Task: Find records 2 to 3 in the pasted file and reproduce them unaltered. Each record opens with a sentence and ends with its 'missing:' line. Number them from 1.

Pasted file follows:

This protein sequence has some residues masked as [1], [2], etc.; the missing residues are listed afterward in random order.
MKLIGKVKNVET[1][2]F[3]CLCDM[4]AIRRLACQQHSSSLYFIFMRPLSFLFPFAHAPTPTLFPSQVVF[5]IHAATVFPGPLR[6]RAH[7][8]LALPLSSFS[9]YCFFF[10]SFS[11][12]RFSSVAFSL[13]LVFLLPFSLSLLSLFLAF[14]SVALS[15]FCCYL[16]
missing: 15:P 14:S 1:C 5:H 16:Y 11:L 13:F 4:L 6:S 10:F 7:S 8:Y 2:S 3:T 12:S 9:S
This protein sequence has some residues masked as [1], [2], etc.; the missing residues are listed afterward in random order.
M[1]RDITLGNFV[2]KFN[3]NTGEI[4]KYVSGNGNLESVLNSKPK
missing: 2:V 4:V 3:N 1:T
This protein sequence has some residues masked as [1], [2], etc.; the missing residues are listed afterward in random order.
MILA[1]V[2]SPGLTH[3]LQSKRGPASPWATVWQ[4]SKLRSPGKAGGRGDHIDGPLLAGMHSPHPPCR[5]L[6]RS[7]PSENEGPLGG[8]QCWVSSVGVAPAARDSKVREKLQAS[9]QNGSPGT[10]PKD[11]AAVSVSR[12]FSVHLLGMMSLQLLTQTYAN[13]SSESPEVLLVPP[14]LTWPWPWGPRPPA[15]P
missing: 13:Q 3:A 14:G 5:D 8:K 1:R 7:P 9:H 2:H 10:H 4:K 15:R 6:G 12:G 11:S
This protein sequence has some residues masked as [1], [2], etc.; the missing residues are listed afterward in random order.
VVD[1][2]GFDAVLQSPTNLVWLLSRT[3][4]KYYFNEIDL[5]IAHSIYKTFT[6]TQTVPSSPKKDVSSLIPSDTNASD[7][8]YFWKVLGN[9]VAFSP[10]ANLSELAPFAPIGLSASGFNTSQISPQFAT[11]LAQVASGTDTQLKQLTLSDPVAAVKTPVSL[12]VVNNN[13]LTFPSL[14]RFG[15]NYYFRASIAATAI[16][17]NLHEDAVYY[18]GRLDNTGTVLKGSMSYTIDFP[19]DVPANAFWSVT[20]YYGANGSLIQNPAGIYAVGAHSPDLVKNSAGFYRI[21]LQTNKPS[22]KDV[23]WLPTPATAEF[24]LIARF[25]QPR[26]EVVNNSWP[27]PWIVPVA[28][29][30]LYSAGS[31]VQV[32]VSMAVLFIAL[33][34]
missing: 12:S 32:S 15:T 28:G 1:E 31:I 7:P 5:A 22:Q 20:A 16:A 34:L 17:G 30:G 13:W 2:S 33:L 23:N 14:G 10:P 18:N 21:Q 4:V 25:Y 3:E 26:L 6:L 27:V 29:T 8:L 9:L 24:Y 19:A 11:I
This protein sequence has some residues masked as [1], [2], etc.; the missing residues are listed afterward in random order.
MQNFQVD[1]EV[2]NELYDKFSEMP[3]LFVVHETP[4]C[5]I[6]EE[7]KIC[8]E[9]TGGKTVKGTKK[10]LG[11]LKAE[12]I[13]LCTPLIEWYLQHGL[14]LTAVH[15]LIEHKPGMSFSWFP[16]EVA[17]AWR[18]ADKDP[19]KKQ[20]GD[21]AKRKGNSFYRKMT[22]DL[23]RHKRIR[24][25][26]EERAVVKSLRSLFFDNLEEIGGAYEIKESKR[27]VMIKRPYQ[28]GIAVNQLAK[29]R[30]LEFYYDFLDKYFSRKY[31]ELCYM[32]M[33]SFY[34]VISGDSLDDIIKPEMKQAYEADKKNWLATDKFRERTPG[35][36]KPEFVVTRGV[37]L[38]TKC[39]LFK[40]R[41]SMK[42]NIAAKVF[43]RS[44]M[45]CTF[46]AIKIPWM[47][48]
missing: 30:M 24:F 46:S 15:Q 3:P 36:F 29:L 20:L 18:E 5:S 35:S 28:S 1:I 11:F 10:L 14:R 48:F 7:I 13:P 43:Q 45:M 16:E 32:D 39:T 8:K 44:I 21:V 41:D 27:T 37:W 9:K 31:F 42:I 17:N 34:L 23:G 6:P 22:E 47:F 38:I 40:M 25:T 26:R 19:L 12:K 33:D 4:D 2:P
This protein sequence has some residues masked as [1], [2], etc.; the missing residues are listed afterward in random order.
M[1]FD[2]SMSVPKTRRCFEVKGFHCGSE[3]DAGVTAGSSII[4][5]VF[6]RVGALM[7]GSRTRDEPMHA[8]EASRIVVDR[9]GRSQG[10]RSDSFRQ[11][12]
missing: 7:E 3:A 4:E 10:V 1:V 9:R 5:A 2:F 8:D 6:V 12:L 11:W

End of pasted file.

This protein sequence has some residues masked as [1], [2], etc.; the missing residues are listed afterward in random order.
M[1]RDITLGNFV[2]KFN[3]NTGEI[4]KYVSGNGNLESVLNSKPK
missing: 2:V 4:V 3:N 1:T
This protein sequence has some residues masked as [1], [2], etc.; the missing residues are listed afterward in random order.
MILA[1]V[2]SPGLTH[3]LQSKRGPASPWATVWQ[4]SKLRSPGKAGGRGDHIDGPLLAGMHSPHPPCR[5]L[6]RS[7]PSENEGPLGG[8]QCWVSSVGVAPAARDSKVREKLQAS[9]QNGSPGT[10]PKD[11]AAVSVSR[12]FSVHLLGMMSLQLLTQTYAN[13]SSESPEVLLVPP[14]LTWPWPWGPRPPA[15]P
missing: 13:Q 3:A 14:G 5:D 8:K 1:R 7:P 9:H 2:H 10:H 4:K 15:R 6:G 12:G 11:S